Socially (Ir)responsible Mutual Funds

By Shauna Carther AAA

For many investors, social responsibility is an important factor in their choices of mutual finds. There is, however, a whole other side to the equation: socially irresponsible investing. Let's take a closer look at what irresponsible investing is and how this investment strategy emerged. In Socially Responsible Mutual Funds, we discuss what socially responsible mutual funds are, how they came to be and why investors may want to choose them.

What are Socially Irresponsible Mutual Funds?
As the name suggests, socially irresponsible mutual funds hold baskets of stock from companies with business or activities that are considered bad for society. These activities might include things such as the distribution or production of alcohol, tobacco and weapons. Sometimes referred to as sin stocks, these companies might also engage in unethical business practices such as child labor or environmental negligence.

No Lack of Beliefs
Unlike socially responsible investors who hold strong convictions about sinful stock, socially irresponsible investors are focused on making significant returns, and are indifferent to social issues and the unethical actions of corporations. This isn't to say that people investing in sin stocks support the use of questionable business practices; these investors simply believe that certain companies will always have opportunity to profit from people's consumption of so-called immoral products.

As an illustration, let's consider Altria Group (formerly known as tobacco giant Phillip Morris). Because responsible investors are opposed to making money off what they consider to be a deadly habit, they avoid investing in tobacco stocks. Tobacco firms, however, have traditionally fared well during slowdowns because smokers find their habit hard to quit. (For more insight, read Cyclical Versus Non-Cyclical Stocks and Surviving Bear Country.)

Different Faces
Within the classification of socially irresponsible mutual funds, there are different names for funds with different strategies. For example, "leisure funds" invest a large portion of their assets in casinos and alcohol and tobacco companies but also maintain a measure of diversification. Like many socially responsible mutual funds, leisure funds prevent over-specification of many sector funds. The Fidelity Select Leisure Portfolio, for example, invests in restaurants such as McDonald's in addition to casino hotels such as MGM Mirage. Another example of a socially irresponsible mutual fund is the vice fund. Unlike leisure funds, the vice fund invests solely in the casino, defense, tobacco and alcohol industries, which may not provide adequate diversification for some investors' tastes.

The Extinction of Socially Irresponsible Funds
If supporters of socially irresponsible funds believe that the underlying companies will display strong earnings in both good and bad markets, why are these funds hard to find today? Socially irresponsible mutual funds became popular in the 1980s in response to the increased popularity of socially responsible funds; however, more recently these funds have largely disappeared from the market. The reason could be that these funds border a very thin line between insult and profit.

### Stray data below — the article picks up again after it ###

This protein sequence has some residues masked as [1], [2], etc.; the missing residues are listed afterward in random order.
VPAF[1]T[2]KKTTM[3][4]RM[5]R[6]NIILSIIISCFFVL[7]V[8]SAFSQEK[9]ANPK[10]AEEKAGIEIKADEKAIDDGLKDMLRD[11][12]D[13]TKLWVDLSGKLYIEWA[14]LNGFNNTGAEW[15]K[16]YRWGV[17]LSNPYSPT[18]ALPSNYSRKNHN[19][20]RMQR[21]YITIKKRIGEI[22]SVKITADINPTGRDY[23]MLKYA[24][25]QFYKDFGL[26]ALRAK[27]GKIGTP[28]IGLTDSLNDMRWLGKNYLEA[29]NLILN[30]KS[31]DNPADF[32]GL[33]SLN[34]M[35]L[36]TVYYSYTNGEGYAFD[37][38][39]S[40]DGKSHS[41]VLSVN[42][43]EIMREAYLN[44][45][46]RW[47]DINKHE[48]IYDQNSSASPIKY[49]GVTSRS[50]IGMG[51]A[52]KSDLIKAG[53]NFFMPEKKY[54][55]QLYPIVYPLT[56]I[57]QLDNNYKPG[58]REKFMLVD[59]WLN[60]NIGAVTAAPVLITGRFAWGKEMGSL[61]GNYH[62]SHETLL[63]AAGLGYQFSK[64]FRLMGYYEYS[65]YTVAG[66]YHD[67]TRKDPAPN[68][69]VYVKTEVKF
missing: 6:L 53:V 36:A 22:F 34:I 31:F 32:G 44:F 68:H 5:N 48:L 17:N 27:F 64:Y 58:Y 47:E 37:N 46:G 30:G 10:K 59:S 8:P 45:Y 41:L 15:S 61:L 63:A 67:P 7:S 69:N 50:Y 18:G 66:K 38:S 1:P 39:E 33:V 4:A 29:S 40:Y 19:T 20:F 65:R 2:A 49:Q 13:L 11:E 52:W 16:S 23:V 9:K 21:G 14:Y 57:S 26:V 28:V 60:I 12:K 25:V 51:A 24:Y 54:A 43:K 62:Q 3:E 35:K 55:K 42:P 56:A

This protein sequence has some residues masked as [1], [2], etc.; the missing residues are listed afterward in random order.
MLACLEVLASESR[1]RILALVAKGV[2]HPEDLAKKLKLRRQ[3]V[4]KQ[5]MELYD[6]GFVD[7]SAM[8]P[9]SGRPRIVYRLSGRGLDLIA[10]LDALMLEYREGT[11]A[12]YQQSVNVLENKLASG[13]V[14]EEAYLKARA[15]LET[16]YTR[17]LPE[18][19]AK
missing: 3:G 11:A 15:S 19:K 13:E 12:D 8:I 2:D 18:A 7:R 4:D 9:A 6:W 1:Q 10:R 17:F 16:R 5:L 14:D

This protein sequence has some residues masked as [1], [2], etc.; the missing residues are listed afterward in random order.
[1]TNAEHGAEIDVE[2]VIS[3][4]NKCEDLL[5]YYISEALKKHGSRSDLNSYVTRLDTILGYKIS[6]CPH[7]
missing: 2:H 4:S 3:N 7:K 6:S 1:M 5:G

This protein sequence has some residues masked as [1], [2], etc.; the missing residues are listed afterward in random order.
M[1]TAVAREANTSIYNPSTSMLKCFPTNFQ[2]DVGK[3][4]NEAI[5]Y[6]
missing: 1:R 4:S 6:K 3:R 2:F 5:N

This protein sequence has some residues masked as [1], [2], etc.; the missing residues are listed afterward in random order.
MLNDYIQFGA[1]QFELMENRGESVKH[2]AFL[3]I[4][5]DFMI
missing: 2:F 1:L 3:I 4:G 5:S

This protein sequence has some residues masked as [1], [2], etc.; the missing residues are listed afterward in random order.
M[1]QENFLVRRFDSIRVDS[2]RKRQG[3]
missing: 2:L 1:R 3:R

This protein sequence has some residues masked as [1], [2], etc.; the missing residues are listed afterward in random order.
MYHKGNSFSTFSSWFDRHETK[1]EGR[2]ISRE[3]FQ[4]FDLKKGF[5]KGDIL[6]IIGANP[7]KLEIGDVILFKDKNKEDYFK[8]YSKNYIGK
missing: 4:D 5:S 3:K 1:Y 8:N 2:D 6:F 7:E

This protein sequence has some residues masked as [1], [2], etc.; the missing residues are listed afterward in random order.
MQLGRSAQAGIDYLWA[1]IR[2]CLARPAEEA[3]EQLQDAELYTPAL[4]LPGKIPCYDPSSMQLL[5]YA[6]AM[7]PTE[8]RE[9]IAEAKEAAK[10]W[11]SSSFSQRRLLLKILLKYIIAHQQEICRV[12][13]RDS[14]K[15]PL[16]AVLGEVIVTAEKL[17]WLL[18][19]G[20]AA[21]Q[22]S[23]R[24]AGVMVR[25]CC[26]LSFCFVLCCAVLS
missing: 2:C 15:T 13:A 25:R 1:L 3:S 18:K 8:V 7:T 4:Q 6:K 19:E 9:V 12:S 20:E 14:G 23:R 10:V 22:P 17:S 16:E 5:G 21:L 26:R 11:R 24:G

For example, Morgan Funshares, one of the few remaining leisure funds, was originally called Morgan Sinshares. Because the original name was not politically correct, it risked offending potential investors. As an alternative to socially irresponsible mutual funds, many well-known equity mutual funds hold sinful stock along with the stock of mainstream companies such as banks, retailers, technology and manufacturing firms.

Challenges Within the Sinful Industries
A further reason for the disappearance of sinful funds is the changing views of people in regards to health and the environment. This can slow business for sin stock companies. In addition, the Environmental Protection Agency is continually approving heightened restrictions in its environmental laws and regulations. Companies are increasingly being required to reduce emissions and to adopt practices that provide for sustainable development. As a result, companies that have historically been heavy polluters may be forced to clean up their acts - and empty their wallets. (For more on this, read For Companies, Green Is The New Black.)

Conclusion
Your beliefs will determine whether sinful stocks should have a place in your portfolio. The screening process of any investment, however, should not be aimed specifically at a firm's social responsibility - or lack thereof. Instead it should be about selecting quality companies that, regardless of the industries in which they operate, have good earnings, management and high-growth potential.

Is it possible to be environmentally friendly and still make money? Read our Green Investing Feature for both sides of the issue.

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